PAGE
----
The year was 1995, and major labels were sniffing around California for their "next big thing." Grunge had reinvigorated interest in dirty kids playing loud guitars, and a few punk bands started making waves on MTV and the radio. Working-class punks Rancid stood atop a mountain and looked out at the riches all of the major labels were offering them. And Rancid said, "No, thank you."

A year earlier, the Warped Tour kicked off and was a huge success. Major labels began picking up little punk bands and plunging big money into punk scenes everywhere. Two other California groups, Green Day and the Offspring, exploded onto the mainstream and began taking over the biggest music outlets.

By then, Rancid had carved out their own slice of the punk arena. Their first two records, released by Epitaph, were popular enough that when they decided to start work on their third album, they discovered they had options that hadn't existed for them before.

Meanwhile, the punk revival of the late '90s was splitting in two. You had your heavy pop-punk bands like Green Day and the Offspring, and then you had the ska revival as America's music-consuming masses, always late to the party, rediscovered the British ska movement that had happened 15 years before.

With ...And Out Come the Wolves, Rancid served as the bridge that held these two scenes together, albeit rather loosely. The album opens with a short rocket blast of a song, "Maxwell Murder," which also includes a bass solo by super-bassist Matt Freeman. But a little later, you get "Time Bomb," a lesson in ska. It also proved to be one of the band's most successful singles.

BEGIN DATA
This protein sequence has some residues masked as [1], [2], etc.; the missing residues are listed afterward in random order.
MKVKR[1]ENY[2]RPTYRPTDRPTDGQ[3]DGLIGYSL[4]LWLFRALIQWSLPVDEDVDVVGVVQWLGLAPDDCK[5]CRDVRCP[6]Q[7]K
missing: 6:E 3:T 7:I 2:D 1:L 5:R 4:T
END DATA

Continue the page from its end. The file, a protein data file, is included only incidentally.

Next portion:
The album's first single, "Roots Radical," is a love letter to the politically charged reggae that the band loves so much, but done as a chant-along pop-punk song. It borrows its name from a song with the same name by reggae legend Jimmy Cliff:

Following the mainstream success of their punk contemporaries, Rancid received recording contract offers from a number of major labels, including Madonna's own Maverick Records. In the end, they decided they were more comfortable remaining at home with the independent label that helped launch their career, Epitaph.

Despite the lack of major label support, ...And Out Come the Wolves was a big hit for the band. It climbed through the ranks of the Billboard 200, peaking at No. 45 -- an impressive feat for such an esoteric band on a relatively small label.

Throughout their history, Rancid has seemed to switch focus between the different genres of music within their wheelhouse. While this might seem to be part of some calculated plan, the band has always maintained that their songwriting and recording sessions never start with an agenda.

"I don't think we consciously worked it in," Freeman told Punk Rock Academy. "I mean, I think we can play a lot of stuff. I think we're all decent musicians and we've been influenced by those things and it just came out, you know what I mean? Me and Tim have been playing ska for a long time, it just didn't come out on 'Let's Go' or the first record. If it was purposeful any time, it was the first record, just because of the whole Operation Ivy thing, you know what I'm saying? But the band really didn't steal it. When you write songs and when you do an album, you gotta have the whole band in there, working together, you know what I'm saying? You can't shove anything down anyone's throat, so it just came out this way and that's what we felt about doing it."

Whatever the motivations behind ...And Out Come the Wolves, the four fellows from Berkeley, Calif., made good, and they did it on their own terms.

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